The holidays are almost over and returning to school is on the minds of Manchester’s students and parents. This time is different; however, because thoughts of the shootings at Sandy Hook Elementary School in Newtown are still fresh and many aren’t sure how they feel about walking back into their schools. As a parent of two teenage boys, I find myself reflecting on what happened in Newtown versus the situation my own children face at school and how they are being protected while out of my care. I cannot allow the fear of what could happen to take control of my common sense but it’s not so simple for the kids. Now is the time to reassure your teens and discuss their feelings about returning to school before they actually walk back through those doors.
Speaking with my own kids, I found a pretty large difference in how they felt about the security in their schools. My middle son is a senior in high school and seemed relatively unconcerned about any incidents occurring now or later. He watched the constant media coverage of Newtown with a solemn face, saddened by the loss of those beautiful children and angered at the thought of another young person doing something so despicable. He had little to say though, just remarking on how mentally ill the shooter must have been to do that. My youngest teen; however, is a freshman in another high school and his reaction was much different. The more he saw on television, the more agitated and restless he became. I had to monitor how much of the coverage he saw and often would change the channel if he came into the room. It seems there is a large difference in how an eighteen year old can processes such tragic events compared to that of a fifteen year old.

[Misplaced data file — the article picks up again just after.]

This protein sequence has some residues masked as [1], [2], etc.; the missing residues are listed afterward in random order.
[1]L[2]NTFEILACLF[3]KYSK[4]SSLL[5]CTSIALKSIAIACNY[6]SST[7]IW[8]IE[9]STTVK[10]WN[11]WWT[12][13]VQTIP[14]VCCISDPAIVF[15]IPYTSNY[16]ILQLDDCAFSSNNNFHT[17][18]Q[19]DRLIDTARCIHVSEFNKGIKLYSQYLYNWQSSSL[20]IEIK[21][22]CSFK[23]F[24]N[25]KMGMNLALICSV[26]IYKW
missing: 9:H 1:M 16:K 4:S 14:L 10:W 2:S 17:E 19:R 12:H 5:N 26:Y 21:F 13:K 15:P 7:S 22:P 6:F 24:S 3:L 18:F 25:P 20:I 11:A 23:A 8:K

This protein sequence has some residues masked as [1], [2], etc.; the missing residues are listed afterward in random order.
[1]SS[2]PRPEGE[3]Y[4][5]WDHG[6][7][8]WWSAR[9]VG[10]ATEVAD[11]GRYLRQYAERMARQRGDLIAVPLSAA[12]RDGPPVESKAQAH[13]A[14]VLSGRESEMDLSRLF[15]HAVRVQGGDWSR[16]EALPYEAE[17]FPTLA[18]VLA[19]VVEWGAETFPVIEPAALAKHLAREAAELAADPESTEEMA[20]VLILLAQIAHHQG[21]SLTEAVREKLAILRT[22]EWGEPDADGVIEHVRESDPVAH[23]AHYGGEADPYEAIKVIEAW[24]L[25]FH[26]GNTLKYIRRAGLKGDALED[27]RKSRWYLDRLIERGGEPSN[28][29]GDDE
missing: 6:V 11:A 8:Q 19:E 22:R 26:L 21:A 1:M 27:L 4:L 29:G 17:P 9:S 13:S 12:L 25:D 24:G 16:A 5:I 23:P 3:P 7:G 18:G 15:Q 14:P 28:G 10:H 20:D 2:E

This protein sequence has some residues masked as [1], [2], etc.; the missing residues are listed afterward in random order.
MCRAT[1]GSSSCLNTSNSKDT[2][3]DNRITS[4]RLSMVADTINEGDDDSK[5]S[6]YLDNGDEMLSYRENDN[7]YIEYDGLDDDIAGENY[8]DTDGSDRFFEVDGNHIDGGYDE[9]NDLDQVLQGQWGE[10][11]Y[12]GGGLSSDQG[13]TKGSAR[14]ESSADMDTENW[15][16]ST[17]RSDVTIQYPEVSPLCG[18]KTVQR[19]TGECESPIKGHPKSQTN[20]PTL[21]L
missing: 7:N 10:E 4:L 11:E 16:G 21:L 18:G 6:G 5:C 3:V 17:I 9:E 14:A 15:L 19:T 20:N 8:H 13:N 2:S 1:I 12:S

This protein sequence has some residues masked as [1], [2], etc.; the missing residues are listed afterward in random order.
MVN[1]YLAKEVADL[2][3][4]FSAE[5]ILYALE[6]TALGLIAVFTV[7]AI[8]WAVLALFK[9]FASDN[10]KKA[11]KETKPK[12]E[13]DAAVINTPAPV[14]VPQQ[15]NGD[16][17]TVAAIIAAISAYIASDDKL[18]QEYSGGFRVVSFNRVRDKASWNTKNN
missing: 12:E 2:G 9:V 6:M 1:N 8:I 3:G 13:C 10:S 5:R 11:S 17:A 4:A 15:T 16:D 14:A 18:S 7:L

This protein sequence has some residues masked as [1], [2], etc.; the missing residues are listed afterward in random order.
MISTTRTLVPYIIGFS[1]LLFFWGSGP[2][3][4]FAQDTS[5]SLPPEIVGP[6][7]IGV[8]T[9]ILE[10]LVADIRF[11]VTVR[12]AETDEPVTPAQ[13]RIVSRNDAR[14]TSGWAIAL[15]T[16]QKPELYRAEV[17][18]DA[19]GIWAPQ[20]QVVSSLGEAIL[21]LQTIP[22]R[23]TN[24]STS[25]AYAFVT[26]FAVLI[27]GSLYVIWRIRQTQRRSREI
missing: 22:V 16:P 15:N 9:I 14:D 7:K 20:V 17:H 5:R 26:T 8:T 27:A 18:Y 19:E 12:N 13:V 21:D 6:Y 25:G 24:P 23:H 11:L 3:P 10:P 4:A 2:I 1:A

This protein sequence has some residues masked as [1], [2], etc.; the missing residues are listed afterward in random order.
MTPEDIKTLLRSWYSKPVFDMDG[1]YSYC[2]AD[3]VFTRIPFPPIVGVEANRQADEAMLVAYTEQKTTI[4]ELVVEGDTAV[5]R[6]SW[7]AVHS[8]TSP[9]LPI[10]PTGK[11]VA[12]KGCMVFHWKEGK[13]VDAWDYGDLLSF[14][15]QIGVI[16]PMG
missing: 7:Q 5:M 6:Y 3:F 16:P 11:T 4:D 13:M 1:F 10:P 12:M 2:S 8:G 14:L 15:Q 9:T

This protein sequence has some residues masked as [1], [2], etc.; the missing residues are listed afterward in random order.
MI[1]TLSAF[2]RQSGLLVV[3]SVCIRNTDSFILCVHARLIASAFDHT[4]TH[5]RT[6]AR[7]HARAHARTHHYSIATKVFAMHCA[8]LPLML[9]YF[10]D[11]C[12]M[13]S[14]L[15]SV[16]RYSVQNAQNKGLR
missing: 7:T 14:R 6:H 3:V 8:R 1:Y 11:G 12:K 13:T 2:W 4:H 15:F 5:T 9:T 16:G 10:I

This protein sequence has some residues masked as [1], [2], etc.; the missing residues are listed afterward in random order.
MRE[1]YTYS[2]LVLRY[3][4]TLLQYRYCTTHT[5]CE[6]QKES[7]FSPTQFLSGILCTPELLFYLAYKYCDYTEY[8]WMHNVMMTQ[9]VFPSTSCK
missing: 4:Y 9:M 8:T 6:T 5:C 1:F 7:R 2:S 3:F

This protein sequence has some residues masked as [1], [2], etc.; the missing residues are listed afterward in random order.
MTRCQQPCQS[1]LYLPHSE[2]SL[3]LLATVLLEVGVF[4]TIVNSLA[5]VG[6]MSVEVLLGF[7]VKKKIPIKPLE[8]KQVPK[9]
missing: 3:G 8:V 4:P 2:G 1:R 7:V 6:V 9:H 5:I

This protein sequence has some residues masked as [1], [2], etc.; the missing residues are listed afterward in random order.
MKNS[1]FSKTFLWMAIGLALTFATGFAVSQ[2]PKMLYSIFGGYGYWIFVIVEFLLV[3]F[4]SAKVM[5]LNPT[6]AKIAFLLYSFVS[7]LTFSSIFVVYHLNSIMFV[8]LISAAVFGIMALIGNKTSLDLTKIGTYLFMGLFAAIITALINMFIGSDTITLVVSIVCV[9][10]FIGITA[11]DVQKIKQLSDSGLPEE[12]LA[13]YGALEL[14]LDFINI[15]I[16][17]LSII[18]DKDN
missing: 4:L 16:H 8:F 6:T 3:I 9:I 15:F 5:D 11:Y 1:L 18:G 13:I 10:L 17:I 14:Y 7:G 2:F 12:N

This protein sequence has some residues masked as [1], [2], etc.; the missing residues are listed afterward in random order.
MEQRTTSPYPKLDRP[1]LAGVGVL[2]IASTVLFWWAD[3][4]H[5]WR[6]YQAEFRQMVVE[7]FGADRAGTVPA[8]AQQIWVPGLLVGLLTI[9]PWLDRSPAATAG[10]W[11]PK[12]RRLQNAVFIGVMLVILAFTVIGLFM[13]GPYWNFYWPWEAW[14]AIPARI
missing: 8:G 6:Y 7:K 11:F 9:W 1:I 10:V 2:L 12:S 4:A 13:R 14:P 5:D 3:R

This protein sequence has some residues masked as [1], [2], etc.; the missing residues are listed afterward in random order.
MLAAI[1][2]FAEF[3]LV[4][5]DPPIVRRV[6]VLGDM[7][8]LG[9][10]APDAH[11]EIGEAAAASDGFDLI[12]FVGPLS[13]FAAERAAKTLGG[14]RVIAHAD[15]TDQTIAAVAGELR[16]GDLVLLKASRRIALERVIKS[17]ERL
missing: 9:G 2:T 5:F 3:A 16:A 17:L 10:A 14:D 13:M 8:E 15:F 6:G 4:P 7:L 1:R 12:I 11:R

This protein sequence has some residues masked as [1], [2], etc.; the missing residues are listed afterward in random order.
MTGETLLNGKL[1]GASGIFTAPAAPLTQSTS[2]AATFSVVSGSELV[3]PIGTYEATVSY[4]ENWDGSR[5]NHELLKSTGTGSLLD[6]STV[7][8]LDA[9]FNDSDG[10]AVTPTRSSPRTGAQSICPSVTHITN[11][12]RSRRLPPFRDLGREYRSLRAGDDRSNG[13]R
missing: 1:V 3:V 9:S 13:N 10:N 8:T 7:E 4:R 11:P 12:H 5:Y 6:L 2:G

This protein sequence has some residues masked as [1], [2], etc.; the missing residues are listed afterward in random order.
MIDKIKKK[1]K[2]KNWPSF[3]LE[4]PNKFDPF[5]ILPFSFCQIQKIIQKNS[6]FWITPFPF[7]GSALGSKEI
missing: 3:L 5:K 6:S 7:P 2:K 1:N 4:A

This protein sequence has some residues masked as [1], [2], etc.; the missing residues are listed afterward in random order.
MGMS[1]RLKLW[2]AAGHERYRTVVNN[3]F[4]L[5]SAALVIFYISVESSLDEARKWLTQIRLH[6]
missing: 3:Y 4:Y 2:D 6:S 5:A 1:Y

There are several things an older child can do to help relieve the stress they may be feeling. http://www.cyh.com/HealthTopics/HealthTopicDetails.aspx?p=243&np=295&id=2252
v Talking – family, friends, counselors or anyone who feels safe.
v Sit and put things into perspective.
v Stay busy.
v Keep reminding yourself of all the good things there are in life.
v Just take each day as it comes and don’t dwell on the next.
v Try and make a difference, it makes you feel really good.
The most important thing parents can do during this difficult adjustment back to the school year is be supportive and let their teenagers know that they can talk about their feelings anytime. Just because there may not be any outward appearances of stress doesn’t mean this major event has not affected your child. Just as important is addressing any concerns you may have about sending your students back to school. Tension is easily felt and teens are great at picking up problems at home. Talk to school staff, friends, neighbors or anybody who will listen and support your concerns. Manchester may not be close to Newtown on the map but the effects of that horrific day are just as easily felt here. As a community of devoted parents, school staff and others, we will get through this together.